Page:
Everyone agrees that she (then or initially) was Mirandized and that she signed a waiver or her rights. Bryan and Clark stated that she said she understood her rights, that she was alert and calm, that she was not coerced or threatened, and that she never requested a lawyer. Houston stated that she did not really understand all of her rights at that time, that she was "upset, nervous, numb, whatever. Didn't really know what was going on" and that she "thought" she requested a lawyer. Sheriff Bryan wrote down Houston's seven-page confession, at the end of which Houston signed each page. She was then formally charged with the murder and put in jail. The Circuit Court held that all of these statements were admissible.

 Houston argues that these statements given to law enforcement officials should have been suppressed because her right to counsel had attached and was violated. She cites

 Page v. State, 495 So. 2d 436 (Miss. 1986); Edwards v. Arizona,

 451 U.S. 477 (1981); and, Michigan v. Jackson, 475 U.S. 625, 106 S. Ct. 1404, 89 L.Ed.2d 631 (1986).

 Although Houston's right to counsel had attached at the time she gave her confessions, Nicholson v. State, 523 So. 2d 68, 76-77 (1988), the evidence convincingly establishes that Houston knowingly, intelligently and voluntarily waived her rights, including her right to counsel. Page v. State, 495 So. 2d 436, 440 (Miss. 1986); Jordan v. State, 464 So. 2d 475, 480 (Miss. 1985). She has been denied no right secured to her by federal or state constitution. The Circuit Court's holding in this regard is beyond our authority to disturb. Frost v. State, 483 So. 2d 1345, 1350 (Miss. 1986); Gavin v. State, 473 So. 2d 952, 955 (Miss. 1985); Neal v. State, 451 So. 2d 743, 753 (Miss. 1984).


 Houston argues that physical evidence taken from her home and car should have been suppressed because the law enforcement officials never received competent consent to search. In this she claims violation of rights secured to her by the Fourth and Fourteenth Amendments to the Constitution of the United States. In support of her position, Houston points to a portion of the suppression hearing, during which the Circuit Court sustained a defense objection to the sheriff's supposition that the Houston home was owned jointly by Houston and her husband, Larry Houston. Houston cites Foti Construction Co. v. Donovan, 786 F.2d 714, 717 (6th Cir. 1986).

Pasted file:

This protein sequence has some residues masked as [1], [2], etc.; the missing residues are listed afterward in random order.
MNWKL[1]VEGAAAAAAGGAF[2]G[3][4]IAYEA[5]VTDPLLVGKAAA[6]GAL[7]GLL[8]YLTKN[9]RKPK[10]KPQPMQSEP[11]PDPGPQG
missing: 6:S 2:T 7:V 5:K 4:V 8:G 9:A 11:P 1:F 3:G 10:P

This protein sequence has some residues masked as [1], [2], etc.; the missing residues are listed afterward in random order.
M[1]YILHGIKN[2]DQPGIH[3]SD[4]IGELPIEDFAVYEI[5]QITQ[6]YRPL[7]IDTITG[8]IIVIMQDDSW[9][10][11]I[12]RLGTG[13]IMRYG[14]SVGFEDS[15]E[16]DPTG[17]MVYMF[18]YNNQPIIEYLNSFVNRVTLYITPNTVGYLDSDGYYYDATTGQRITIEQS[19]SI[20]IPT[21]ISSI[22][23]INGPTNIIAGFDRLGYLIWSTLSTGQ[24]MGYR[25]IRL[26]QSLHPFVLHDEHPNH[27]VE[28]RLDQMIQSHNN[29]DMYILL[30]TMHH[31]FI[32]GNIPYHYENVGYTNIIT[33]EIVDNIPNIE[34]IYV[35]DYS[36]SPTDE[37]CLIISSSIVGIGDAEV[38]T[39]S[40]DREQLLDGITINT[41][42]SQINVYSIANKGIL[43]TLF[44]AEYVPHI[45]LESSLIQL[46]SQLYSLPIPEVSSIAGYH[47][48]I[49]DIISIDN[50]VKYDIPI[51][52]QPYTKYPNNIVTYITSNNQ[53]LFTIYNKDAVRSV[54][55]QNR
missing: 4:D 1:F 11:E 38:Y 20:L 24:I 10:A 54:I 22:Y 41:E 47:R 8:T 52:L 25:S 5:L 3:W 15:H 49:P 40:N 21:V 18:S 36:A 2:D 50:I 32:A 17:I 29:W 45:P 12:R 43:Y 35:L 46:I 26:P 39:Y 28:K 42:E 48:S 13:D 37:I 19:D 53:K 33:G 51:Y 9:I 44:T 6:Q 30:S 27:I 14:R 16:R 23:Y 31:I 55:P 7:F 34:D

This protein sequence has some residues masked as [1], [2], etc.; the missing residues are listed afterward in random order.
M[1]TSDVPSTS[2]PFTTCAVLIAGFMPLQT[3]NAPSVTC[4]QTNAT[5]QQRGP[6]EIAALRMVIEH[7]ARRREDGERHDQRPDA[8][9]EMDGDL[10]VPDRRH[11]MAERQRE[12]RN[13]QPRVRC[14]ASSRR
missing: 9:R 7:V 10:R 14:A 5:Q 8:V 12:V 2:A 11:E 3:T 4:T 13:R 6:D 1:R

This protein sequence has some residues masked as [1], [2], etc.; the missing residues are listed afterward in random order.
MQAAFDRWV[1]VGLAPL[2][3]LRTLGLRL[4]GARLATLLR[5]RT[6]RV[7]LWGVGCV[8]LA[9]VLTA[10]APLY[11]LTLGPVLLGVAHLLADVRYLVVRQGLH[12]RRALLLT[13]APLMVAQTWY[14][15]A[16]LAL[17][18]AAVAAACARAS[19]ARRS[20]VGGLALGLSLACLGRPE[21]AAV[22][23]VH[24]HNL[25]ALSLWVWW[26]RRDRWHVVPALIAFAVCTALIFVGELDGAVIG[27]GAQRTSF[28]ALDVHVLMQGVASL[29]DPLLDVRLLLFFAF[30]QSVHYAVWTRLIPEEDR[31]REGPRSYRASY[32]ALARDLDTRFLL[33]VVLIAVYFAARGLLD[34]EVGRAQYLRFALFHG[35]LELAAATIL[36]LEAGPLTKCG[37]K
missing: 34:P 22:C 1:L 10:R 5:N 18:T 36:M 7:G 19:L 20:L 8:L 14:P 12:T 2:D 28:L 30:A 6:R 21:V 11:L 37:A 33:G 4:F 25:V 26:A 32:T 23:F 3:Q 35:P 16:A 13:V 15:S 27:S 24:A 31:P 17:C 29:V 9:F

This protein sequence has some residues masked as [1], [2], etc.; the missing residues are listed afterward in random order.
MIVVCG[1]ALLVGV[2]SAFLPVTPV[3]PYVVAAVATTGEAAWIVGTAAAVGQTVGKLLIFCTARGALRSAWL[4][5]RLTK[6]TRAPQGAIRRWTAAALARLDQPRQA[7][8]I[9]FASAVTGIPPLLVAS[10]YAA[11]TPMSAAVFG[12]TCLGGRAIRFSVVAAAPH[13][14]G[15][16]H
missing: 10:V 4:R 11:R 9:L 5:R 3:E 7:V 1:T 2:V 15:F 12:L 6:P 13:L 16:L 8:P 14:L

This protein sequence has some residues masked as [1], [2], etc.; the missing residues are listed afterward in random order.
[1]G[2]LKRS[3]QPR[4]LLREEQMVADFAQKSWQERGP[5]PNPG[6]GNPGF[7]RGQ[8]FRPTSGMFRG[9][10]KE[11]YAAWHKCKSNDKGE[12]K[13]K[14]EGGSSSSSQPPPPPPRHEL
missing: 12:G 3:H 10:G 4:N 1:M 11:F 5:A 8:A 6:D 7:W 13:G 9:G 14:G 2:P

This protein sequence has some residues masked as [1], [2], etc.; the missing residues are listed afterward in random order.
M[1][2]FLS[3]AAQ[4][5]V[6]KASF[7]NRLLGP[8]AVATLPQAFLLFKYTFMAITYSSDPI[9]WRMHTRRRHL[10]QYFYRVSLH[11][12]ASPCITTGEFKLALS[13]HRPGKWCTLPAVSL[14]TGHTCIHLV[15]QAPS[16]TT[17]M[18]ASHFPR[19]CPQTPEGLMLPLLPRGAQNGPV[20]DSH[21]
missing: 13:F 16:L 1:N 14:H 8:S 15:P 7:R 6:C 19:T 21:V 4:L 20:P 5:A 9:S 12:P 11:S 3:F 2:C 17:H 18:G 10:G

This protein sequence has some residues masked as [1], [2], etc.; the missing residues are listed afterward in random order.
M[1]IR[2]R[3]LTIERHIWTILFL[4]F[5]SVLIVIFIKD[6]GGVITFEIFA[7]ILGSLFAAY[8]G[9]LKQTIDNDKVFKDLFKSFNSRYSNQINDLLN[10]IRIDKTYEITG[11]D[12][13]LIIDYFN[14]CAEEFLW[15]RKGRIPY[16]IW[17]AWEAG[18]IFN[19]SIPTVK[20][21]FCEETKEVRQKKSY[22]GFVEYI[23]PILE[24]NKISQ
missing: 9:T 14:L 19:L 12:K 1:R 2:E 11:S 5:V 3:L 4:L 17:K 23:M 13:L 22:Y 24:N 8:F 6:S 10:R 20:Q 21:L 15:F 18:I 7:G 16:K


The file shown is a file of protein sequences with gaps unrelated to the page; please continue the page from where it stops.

At the conclusion of a lengthy suppression hearing, the Circuit Court held admissible any evidence seized from Houston's car and the Houstons' home, as such was the product of a valid consent search. The evidence established that Larry Houston was in a position to give his consent to the searches and that he did so voluntarily and with no coercion.

 Larry Houston was advised of his rights and freely and voluntarily signed a consent to search form. Houston, herself, on cross-examination, said that her car was registered in her husband's name and that she and her husband shared their home and were buying, rather than renting, it. The fact that the defense objection to the sheriff's "supposition" that the home was jointly owned was sustained is irrelevant because there was other evidence of joint control.

 In Shaw v. State, 476 So. 2d 22, 24 (Miss. 1985), quoting Brown v. State, 358 So. 2d 1004, 1005 (Miss. 1978), we said:

 "Consent to search voluntarily given without coercion may be given by a third party who possessed common authority, mutual use and joint

 control over property not in the exclusive control or possession of the defendant and where the defendant had no reasonable expectation of privacy.

 Haralson v. State, 318 So. 2d 891 (Miss. 1975); United States v. Matlock, 415 U.S. 164, 94 S. Ct. 988, 39 L.Ed.2d 242 (1974).

 As an aside, the record indicates that none of the evidence seized from the car was entered into evidence at trial and the only evidence seized from the house entered into evidence at trial was a note written from Houston to her husband on the morning of the crime (turned over by Larry Houston), notes of Paula's retrieved from Paula's bedroom, and photographs of the exterior of the house, the hallway, the bathroom, the laundry room and Paula's bedroom.

 The assignment of error ...